Close Menu

Massachusetts General Hospital's Jack Szostak tells The New York Times that his work on telomeres, which led him to win the 2009 Nobel Prize, started out as a "side project." Szostak was interested in recombination, and he became interested in telomeres because they do not recombine. And he then worked with Elizabeth Blackburn, who shared the Nobel with him.

To read the full story....

...and receive Daily News bulletins.

Already have a GenomeWeb or 360Dx account?
Login Now.

Don't have a GenomeWeb or 360Dx account?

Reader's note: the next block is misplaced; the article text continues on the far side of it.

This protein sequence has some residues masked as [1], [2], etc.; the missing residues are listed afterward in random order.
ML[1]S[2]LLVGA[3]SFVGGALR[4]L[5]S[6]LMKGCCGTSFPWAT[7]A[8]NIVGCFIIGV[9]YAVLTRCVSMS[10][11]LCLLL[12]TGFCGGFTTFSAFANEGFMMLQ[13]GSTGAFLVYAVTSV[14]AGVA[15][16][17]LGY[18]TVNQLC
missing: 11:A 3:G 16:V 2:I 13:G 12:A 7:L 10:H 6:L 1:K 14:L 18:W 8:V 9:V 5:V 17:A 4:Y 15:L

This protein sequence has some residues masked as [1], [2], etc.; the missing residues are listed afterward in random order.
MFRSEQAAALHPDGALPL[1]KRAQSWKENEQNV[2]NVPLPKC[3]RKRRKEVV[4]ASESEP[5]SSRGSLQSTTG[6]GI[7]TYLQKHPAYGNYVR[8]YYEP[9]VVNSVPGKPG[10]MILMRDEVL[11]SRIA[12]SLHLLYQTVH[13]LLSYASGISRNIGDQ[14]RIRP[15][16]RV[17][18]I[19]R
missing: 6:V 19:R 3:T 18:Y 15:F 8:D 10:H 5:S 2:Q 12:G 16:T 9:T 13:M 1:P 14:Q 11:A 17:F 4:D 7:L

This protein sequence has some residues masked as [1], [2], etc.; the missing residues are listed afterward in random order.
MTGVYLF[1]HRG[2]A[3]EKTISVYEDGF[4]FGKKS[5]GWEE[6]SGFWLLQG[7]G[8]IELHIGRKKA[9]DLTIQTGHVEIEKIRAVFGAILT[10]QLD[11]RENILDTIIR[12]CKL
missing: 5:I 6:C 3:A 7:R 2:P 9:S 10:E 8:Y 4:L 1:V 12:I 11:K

Register for Free.

A survey by Nature finds that most researchers want scientific meetings to continue virtually or with a virtual component, even after the pandemic ends.

Certain blood proteins may be able to distinguish COVID-19 patients who will become critically ill from those who will not, the Atlanta Journal-Constitution reports.

Bloomberg reports that the B.1.351 SARS-CoV-2 viral variant could prompt the formulation of better vaccines.

In Genome Biology this week: algorithm to assess regulatory features, approach to integrate multiple single-cell RNA-seq datasets, and more.